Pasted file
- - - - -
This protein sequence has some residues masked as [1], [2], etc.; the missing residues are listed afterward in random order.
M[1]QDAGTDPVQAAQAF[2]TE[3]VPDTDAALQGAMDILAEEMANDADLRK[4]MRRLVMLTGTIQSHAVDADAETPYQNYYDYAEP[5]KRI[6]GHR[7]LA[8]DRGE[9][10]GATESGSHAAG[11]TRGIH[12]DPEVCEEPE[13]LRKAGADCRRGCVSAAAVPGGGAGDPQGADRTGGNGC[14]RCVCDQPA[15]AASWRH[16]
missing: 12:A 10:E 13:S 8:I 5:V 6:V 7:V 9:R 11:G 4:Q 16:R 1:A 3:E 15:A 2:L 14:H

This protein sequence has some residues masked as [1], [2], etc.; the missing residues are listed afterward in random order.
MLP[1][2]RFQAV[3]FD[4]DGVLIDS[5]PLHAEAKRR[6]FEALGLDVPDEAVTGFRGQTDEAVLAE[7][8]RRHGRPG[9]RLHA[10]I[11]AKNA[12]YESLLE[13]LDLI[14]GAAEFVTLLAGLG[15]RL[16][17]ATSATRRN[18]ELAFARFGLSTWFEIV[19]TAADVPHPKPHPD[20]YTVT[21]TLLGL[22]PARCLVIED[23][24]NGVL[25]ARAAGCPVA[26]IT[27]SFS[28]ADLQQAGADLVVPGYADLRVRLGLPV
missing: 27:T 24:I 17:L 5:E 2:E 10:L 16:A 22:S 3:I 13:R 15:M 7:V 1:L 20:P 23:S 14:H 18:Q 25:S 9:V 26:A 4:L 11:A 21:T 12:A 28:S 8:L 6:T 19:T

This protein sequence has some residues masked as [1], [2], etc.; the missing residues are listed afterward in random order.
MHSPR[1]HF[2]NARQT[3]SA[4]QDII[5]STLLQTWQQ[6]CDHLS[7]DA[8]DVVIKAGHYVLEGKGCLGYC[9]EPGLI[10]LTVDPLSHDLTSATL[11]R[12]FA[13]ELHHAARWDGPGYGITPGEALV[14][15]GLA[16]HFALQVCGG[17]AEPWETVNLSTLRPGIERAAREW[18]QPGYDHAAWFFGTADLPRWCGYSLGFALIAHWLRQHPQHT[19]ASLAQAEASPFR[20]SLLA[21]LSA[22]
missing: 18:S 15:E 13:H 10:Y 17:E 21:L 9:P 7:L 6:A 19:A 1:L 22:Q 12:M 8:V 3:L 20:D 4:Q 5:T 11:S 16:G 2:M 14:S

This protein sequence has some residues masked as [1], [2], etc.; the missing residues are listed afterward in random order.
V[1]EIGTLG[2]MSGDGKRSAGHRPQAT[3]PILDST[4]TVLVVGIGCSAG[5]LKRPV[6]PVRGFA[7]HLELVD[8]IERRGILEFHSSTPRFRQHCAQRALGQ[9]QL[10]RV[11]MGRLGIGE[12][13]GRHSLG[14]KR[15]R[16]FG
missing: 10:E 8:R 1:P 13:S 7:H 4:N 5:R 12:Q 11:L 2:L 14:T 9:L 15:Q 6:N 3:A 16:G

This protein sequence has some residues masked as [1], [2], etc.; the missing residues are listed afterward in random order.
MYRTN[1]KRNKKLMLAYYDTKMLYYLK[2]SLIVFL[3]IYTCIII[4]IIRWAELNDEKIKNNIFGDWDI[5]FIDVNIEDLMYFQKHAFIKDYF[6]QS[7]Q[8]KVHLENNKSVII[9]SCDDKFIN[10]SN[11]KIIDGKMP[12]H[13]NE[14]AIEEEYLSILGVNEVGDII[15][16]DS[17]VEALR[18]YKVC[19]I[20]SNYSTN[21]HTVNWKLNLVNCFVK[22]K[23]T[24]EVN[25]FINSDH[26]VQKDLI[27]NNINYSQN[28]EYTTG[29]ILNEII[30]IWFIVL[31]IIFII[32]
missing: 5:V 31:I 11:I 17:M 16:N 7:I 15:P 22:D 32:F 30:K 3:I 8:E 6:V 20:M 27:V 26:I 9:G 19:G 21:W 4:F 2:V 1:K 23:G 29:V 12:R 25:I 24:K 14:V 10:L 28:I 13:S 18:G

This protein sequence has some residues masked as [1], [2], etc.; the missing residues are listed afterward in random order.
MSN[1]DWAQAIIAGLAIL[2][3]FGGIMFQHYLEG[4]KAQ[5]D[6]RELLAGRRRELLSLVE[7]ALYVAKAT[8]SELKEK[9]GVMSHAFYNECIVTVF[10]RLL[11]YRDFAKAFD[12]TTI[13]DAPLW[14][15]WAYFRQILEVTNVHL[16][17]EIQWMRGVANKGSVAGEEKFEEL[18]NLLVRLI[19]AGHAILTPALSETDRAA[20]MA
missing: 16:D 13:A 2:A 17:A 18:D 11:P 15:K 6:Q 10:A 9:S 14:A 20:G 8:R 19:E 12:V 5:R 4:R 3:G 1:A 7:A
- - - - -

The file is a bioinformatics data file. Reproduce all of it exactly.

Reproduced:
This protein sequence has some residues masked as [1], [2], etc.; the missing residues are listed afterward in random order.
M[1]QDAGTDPVQAAQAF[2]TE[3]VPDTDAALQGAMDILAEEMANDADLRK[4]MRRLVMLTGTIQSHAVDADAETPYQNYYDYAEP[5]KRI[6]GHR[7]LA[8]DRGE[9][10]GATESGSHAAG[11]TRGIH[12]DPEVCEEPE[13]LRKAGADCRRGCVSAAAVPGGGAGDPQGADRTGGNGC[14]RCVCDQPA[15]AASWRH[16]
missing: 12:A 10:E 13:S 8:I 5:V 6:V 7:V 9:R 11:G 4:Q 16:R 1:A 3:E 15:A 2:L 14:H

This protein sequence has some residues masked as [1], [2], etc.; the missing residues are listed afterward in random order.
MLP[1][2]RFQAV[3]FD[4]DGVLIDS[5]PLHAEAKRR[6]FEALGLDVPDEAVTGFRGQTDEAVLAE[7][8]RRHGRPG[9]RLHA[10]I[11]AKNA[12]YESLLE[13]LDLI[14]GAAEFVTLLAGLG[15]RL[16][17]ATSATRRN[18]ELAFARFGLSTWFEIV[19]TAADVPHPKPHPD[20]YTVT[21]TLLGL[22]PARCLVIED[23][24]NGVL[25]ARAAGCPVA[26]IT[27]SFS[28]ADLQQAGADLVVPGYADLRVRLGLPV
missing: 27:T 24:I 17:L 5:E 2:E 10:L 16:A 22:S 3:I 13:R 15:M 7:V 1:L 20:P 23:S 14:H 18:Q 25:S 9:V 26:A 4:L 11:A 21:T 12:A 28:S 8:L 6:T 19:T

This protein sequence has some residues masked as [1], [2], etc.; the missing residues are listed afterward in random order.
MHSPR[1]HF[2]NARQT[3]SA[4]QDII[5]STLLQTWQQ[6]CDHLS[7]DA[8]DVVIKAGHYVLEGKGCLGYC[9]EPGLI[10]LTVDPLSHDLTSATL[11]R[12]FA[13]ELHHAARWDGPGYGITPGEALV[14][15]GLA[16]HFALQVCGG[17]AEPWETVNLSTLRPGIERAAREW[18]QPGYDHAAWFFGTADLPRWCGYSLGFALIAHWLRQHPQHT[19]ASLAQAEASPFR[20]SLLA[21]LSA[22]
missing: 18:S 15:E 13:H 10:Y 17:E 21:L 9:P 7:L 6:A 19:A 1:L 22:Q 12:M 8:V 3:L 20:D 4:Q 5:T 11:S 16:G 2:M 14:S

This protein sequence has some residues masked as [1], [2], etc.; the missing residues are listed afterward in random order.
V[1]EIGTLG[2]MSGDGKRSAGHRPQAT[3]PILDST[4]TVLVVGIGCSAG[5]LKRPV[6]PVRGFA[7]HLELVD[8]IERRGILEFHSSTPRFRQHCAQRALGQ[9]QL[10]RV[11]MGRLGIGE[12][13]GRHSLG[14]KR[15]R[16]FG
missing: 10:E 8:R 1:P 13:S 7:H 4:N 5:R 12:Q 11:L 2:L 14:T 9:L 15:Q 6:N 3:A 16:G

This protein sequence has some residues masked as [1], [2], etc.; the missing residues are listed afterward in random order.
MYRTN[1]KRNKKLMLAYYDTKMLYYLK[2]SLIVFL[3]IYTCIII[4]IIRWAELNDEKIKNNIFGDWDI[5]FIDVNIEDLMYFQKHAFIKDYF[6]QS[7]Q[8]KVHLENNKSVII[9]SCDDKFIN[10]SN[11]KIIDGKMP[12]H[13]NE[14]AIEEEYLSILGVNEVGDII[15][16]DS[17]VEALR[18]YKVC[19]I[20]SNYSTN[21]HTVNWKLNLVNCFVK[22]K[23]T[24]EVN[25]FINSDH[26]VQKDLI[27]NNINYSQN[28]EYTTG[29]ILNEII[30]IWFIVL[31]IIFII[32]
missing: 5:V 31:I 11:I 17:M 16:N 7:I 15:P 22:D 32:F 30:K 3:I 8:E 6:V 20:M 27:V 26:I 9:G 19:G 21:W 4:F 2:V 1:K 23:G 29:V 12:R 25:I 24:K 14:V 10:L 28:I 13:S 18:G

This protein sequence has some residues masked as [1], [2], etc.; the missing residues are listed afterward in random order.
MSN[1]DWAQAIIAGLAIL[2][3]FGGIMFQHYLEG[4]KAQ[5]D[6]RELLAGRRRELLSLVE[7]ALYVAKAT[8]SELKEK[9]GVMSHAFYNECIVTVF[10]RLL[11]YRDFAKAFD[12]TTI[13]DAPLW[14][15]WAYFRQILEVTNVHL[16][17]EIQWMRGVANKGSVAGEEKFEEL[18]NLLVRLI[19]AGHAILTPALSETDRAA[20]MA
missing: 16:D 13:A 2:A 17:A 18:D 11:P 15:K 6:Q 10:A 9:S 14:A 20:G 8:R 19:E 12:V 5:R 4:R 3:G 1:A 7:A